Wissenschaftliches Kolloquium

Prof. Dr. Arne Jacob gives a presentation on

Data Stream Processing in Wireless Networks

on March 8th, 2017 at 15.30 PM in room N.0010.

 

Abstract:

One remedy to satisfy the ever increasing need for bandwidth is to move communication systems to higher operating frequencies. Besides the challenges imposed by the decreasing wavelength and the associated miniaturization, various other design constraints may apply depending on the application. This has a strong impact on component and subsystem packaging. In this presentation, three examples are considered which illustrate possible approaches. The first one deals with a 2.5D circuit integration in LTCC (Low-Temperature Co-fired Ceramics) for satellite applications and with the on-orbit verification of the concept. The second example reports a package design for solid-state power amplifiers to be used in active multi-beam satellite antennas. At last, a low-cost packaging approach for 100 Gbps communication systems is sketched.

Short Bio of the speaker:

  • 1979 Dipl.-Ing. degree in Electrical Engineering, High-Frequency Technology, TU Braunschweig
  • 1986 Dr.-Ing. degree, TU Braunschweig
  • 1986 - 1988 "Fellow", RF Group, Super Proton Synchrotron, CERN, Geneva, Switzerland
  • 1988 - 1990 Staff Scientist, Accelerator and Fusion Research Division, Lawrence Berkeley Laboratory, Berkeley, CA/USA
  • 1990 - 2004 Professor of Microwave Engineering, TU Braunschweig
  • 2004 - now Professor of High-Frequency Technology, Hamburg University of Technology

All interested people are kindly invited.


Prof. Dr. Volker Turau gives a presentation on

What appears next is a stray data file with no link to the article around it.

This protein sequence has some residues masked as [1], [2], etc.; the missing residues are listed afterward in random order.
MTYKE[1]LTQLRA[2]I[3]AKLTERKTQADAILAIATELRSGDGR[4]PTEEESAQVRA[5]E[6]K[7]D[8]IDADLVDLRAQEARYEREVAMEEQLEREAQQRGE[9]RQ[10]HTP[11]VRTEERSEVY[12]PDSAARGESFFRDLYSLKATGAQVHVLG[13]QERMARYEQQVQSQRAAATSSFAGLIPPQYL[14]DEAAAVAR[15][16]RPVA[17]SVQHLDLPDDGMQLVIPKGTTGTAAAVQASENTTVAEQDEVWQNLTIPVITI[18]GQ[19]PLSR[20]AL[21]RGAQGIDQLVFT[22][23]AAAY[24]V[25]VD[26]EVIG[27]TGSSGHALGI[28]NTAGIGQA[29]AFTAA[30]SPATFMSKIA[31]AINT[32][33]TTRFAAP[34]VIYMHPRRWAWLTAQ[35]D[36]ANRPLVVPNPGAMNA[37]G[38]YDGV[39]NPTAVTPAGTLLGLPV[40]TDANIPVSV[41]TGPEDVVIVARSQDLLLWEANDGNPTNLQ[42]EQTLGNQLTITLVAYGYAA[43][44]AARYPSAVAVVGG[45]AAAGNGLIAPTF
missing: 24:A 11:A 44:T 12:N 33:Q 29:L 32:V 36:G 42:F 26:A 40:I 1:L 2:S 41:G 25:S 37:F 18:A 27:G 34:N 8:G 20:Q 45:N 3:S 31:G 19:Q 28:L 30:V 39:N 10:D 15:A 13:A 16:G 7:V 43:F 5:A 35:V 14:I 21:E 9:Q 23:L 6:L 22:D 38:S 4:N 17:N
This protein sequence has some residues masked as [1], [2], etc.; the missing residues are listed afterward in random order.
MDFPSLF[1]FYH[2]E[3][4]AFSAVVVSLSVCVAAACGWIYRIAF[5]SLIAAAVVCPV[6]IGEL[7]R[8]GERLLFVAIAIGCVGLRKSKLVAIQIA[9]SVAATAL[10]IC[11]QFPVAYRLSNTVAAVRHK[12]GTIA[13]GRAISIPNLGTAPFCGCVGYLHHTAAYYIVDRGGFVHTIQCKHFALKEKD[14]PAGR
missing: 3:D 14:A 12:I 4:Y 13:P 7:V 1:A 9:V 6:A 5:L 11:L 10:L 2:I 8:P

Data Stream Processing in Wireless Networks

on March 8th, 2017 at 15.30 PM in room N.0010.

 

Abstract:

A data stream is a sequence of digitally encoded signals that represent continuously recorded information from a particular location. Embedded into the physical world, wireless sensor networks can aggregate such data streams from different locations into a single stream. Monitoring and analyzing large and rapidly changing streams of data that arrive online in an environment with with bounded resources (bandwidth, memory, etc.) is a challenging task. The unbounded length of a data stream makes it impossible to store the entire contents of the stream, yet many applications demand to retain some ability to execute queries referencing past data. The talk considers the problem of maintaining statistics over streams with regard to all or the last n data elements seen so far.

Short Bio of the speaker:

  • Academic studies at University of Mainz
  • Diploma degree in mathematics in 1984
  • PhD degree in mathematics in 1987 (subject: algebraic groups)
  • Postdoc positions in Manchester, Karlsruhe and Berkeley
  • Member of TUHH since September 2002

All interested people are kindly invited.